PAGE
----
One of the great scientific challenges is understanding how elements form. This process, called nucleosynthesis, occurs at extreme stellar temperatures and pressures, making it difficult to simulate in the laboratory. The conditions produced by NIF experiments, however, are well matched to the conditions that exist in stars in several phases of their evolution. As a result, NIF is a powerful tool for exploring nuclear physics.
Elements heavier than iron are formed either slowly, during the life of a star, or rapidly, during a star’s last few seconds. NIF can more realistically replicate the hot, dense stellar plasma where both processes occur in nature than is possible in other laboratory experiments.
Livermore physicists are currently studying the slow nucleosynthesis process, or s-process. This reaction has a relatively large cross-section, or production probability, at stellar temperatures and densities, so it has been studied to high accuracy in laboratory experiments using low-energy accelerators.
Two important reactions occur in the s-process. In neutron capture, the mass of the nucleus increases by one unit, while the charge stays constant. In beta decay, the charge of the nucleus increases of decreases, and the mass remains unchanged. Accelerator experiments have measured the rates for neutron capture and beta decay, called cross sections, for most stable nuclei. Measuring cross sections of unstable short-lived nuclei has been impossible, however, in part because such studies would require unsafe quantities of radioactive material. Another complication is that nuclei in a stellar plasma often exist in excited states that modify capture probability.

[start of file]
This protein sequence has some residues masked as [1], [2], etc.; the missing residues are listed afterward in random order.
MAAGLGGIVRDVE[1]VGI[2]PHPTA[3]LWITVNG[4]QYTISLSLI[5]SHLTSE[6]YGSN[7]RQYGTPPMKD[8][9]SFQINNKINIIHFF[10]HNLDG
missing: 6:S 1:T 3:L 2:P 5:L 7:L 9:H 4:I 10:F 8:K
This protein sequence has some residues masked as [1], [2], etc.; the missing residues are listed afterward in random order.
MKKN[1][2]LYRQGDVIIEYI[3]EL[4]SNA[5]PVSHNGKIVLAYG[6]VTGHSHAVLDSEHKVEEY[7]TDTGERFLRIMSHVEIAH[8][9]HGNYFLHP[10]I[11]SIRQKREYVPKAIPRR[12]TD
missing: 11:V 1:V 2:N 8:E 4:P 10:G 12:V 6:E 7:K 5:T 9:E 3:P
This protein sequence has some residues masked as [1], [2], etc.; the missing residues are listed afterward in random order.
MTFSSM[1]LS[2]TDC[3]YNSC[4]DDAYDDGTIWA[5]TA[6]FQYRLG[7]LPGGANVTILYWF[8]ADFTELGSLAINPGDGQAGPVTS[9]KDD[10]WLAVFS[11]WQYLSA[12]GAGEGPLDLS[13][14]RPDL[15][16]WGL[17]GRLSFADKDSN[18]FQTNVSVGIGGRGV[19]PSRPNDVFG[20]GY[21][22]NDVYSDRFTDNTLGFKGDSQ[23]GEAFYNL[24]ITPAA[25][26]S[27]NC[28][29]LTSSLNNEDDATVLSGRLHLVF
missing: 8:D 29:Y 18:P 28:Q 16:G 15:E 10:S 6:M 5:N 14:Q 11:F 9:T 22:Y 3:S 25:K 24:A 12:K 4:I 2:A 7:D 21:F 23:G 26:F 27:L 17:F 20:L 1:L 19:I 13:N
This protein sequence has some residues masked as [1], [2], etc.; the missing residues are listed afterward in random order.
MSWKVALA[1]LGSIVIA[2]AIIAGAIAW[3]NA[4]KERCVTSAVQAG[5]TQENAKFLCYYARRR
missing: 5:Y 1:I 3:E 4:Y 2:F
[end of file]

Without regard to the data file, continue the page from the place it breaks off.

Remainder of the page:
NIF holds advantages over accelerators. Laser experiments require a much smaller quantity of radioactive material than accelerators, allowing the experiments to be safely performed. Radioactive (or short-lived) elements can also be directly created at NIF, but not in accelerators.
With NIF, scientists can produce stellar conditions with much higher quantities of neutrons. In addition, the laser energy compresses the target, reducing its area by a factor of 1,000, boosting the density of nuclei, and increasing the probability of a neutron hitting a nucleus. Because of the additional neutrons and the extremely dense target material, an astonishing 2,800 years of stellar neutron capture occurs in every NIF shot. Even for short-lived nuclei, multiple reactions are possible in a single shot, potentially advancing scientific understanding of nucleosynthesis far more rapidly than accelerator-based experiments.